Sudan’s Ambassador to Ethiopia has been recalled, the Sudanese foreign ministry announced Sunday, citing Addis Ababa’s rejection of Sudan’s efforts to negotiate a ceasefire in war-torn Tigray. Sudanese Prime Minister Abdalla Hamdok, who is also the chair of the Intergovernmental Authority on Development (IGAD), said he wants to encourage all Ethiopian factions to reach a ceasefire agreement and engage in thorough political talks, according to the ministry statement. However, Ethiopian officials warned last week that their faith in certain of Sudan’s leaders had been “eroded,” and that the Sudanese army had launched an “incursion” into their land.
Fighting has raged in northern Ethiopia since Prime Minister Abiy Ahmed dispatched soldiers to depose the region’s ruling party, the Tigray People’s Liberation Front (TPLF). Hundreds of thousands of Ethiopians have fled to Sudanese refugee camps to flee a conflict that has pushed 400,000 people into famine-like conditions, according to the UN.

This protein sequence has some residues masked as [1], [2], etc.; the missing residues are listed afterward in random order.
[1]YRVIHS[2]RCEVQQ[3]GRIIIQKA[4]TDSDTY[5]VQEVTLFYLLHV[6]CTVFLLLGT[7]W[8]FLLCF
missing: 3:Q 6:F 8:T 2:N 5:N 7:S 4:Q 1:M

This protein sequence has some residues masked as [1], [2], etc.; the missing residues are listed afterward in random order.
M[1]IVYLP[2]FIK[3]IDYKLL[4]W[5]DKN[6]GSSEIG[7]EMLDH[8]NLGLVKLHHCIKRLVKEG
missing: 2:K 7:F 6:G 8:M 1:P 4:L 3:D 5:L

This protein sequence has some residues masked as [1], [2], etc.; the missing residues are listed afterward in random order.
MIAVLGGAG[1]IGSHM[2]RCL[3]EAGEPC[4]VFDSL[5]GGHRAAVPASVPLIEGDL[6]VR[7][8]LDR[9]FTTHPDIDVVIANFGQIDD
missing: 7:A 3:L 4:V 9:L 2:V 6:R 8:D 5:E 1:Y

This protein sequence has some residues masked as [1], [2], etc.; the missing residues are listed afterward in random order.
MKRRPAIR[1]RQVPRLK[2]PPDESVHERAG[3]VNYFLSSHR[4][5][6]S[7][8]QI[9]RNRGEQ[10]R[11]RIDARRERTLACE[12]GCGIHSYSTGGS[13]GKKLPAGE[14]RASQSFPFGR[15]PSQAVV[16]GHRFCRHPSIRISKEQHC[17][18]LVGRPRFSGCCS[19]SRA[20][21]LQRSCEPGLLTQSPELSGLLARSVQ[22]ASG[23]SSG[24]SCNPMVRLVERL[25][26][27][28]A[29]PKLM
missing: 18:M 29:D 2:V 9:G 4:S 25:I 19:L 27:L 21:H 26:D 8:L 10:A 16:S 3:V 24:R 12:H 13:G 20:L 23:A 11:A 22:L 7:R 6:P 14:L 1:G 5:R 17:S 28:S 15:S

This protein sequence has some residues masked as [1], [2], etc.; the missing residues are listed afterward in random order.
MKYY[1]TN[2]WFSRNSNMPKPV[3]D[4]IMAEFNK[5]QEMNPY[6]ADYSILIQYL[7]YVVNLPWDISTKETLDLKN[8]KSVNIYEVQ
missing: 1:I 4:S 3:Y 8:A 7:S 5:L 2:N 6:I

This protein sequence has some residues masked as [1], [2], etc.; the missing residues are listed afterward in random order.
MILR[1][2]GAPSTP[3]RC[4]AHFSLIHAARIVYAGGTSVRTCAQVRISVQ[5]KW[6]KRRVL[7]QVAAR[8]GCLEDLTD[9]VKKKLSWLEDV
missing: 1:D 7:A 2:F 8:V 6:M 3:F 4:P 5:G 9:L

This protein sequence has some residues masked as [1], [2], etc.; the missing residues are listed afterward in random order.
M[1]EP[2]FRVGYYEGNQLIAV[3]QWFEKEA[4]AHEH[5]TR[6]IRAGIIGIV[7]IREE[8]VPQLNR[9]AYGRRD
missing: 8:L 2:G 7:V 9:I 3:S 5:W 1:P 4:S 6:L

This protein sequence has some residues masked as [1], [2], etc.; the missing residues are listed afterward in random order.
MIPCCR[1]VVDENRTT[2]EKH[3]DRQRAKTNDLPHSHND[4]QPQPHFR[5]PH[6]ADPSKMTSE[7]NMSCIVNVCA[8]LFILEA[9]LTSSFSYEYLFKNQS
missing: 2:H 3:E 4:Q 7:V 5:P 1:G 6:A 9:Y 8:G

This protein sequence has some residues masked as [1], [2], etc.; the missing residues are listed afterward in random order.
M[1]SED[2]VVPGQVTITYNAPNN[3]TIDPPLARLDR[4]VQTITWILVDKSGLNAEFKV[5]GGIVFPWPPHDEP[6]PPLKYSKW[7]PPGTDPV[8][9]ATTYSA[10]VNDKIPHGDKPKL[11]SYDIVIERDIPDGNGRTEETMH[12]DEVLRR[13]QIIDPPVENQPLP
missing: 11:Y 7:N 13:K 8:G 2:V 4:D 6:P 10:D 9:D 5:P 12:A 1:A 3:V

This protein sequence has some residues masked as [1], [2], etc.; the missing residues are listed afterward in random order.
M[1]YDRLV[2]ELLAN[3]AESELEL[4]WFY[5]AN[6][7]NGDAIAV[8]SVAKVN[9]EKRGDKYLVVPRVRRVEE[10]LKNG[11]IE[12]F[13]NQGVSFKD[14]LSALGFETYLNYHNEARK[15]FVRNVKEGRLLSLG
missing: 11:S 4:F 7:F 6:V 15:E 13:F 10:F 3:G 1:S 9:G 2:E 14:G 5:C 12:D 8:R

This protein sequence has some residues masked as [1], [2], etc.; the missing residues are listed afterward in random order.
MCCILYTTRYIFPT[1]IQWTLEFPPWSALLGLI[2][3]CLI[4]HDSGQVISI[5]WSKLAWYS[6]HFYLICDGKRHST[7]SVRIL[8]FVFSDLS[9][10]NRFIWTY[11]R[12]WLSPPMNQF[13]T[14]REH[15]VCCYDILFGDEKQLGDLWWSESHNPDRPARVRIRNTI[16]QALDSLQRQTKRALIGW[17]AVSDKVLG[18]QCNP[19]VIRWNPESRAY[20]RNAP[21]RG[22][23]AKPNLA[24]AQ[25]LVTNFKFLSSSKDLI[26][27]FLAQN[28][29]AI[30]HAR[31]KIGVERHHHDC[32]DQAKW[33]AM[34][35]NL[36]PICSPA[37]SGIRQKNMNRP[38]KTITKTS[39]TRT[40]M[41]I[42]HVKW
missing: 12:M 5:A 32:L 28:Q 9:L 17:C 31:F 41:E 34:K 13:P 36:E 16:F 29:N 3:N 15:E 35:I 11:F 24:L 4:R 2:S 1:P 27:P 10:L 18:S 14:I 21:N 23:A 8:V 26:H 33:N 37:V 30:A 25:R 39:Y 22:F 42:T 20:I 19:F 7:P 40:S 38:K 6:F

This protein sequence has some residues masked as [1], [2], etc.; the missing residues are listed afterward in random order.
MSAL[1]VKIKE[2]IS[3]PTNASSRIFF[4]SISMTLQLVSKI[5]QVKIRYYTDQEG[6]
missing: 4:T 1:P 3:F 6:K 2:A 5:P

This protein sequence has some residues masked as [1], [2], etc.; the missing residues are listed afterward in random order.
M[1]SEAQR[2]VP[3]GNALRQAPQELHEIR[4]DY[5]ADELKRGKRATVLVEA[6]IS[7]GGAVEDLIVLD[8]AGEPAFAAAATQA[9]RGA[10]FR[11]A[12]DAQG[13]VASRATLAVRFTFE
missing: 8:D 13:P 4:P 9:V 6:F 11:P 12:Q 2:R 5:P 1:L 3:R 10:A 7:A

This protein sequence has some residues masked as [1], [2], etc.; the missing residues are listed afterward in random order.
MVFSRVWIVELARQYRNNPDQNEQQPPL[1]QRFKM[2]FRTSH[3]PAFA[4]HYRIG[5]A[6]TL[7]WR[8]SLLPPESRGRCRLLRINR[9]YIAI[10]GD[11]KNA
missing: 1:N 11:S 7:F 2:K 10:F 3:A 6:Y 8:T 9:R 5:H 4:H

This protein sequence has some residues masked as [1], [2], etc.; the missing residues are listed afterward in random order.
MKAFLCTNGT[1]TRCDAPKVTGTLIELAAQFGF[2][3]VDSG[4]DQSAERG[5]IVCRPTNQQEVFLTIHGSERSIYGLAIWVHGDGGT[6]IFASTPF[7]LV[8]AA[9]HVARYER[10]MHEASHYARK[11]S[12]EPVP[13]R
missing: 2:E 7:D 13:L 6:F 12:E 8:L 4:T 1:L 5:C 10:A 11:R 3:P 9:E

The contested border region of Al-Fashaga, a lush stretch traditionally cultivated by Ethiopian farmers but claimed by Sudan, has also worsened relations between Khartoum and Addis Ababa. Billene Seyoum, the spokesperson for Ethiopian Prime Minister Abiy Ahmed, said the issue “needs to be thoroughly addressed before Sudan could be entertained as a credible party in terms of facilitating such kind of negotiations.”
Sudan’s foreign ministry, on Sunday, said it had “followed statements made by senior Ethiopian officials refusing Sudan’s help to end the bloody conflict in Tigray, citing a lack of neutrality and Sudan’s occupation of Ethiopian territories,” the ministry statement read. The statements were denounced as “baseless allegations,” adding that “Sudan has recalled its envoy to Ethiopia for discussions.”
The two countries are also at war over the Grand Ethiopian Renaissance Dam (GERD), which has been the subject of a regional controversy since Addis Ababa began construction in 2011. Egypt and Sudan, both downstream states, are concerned that the Blue Nile mega-dam may endanger the waterways they rely on.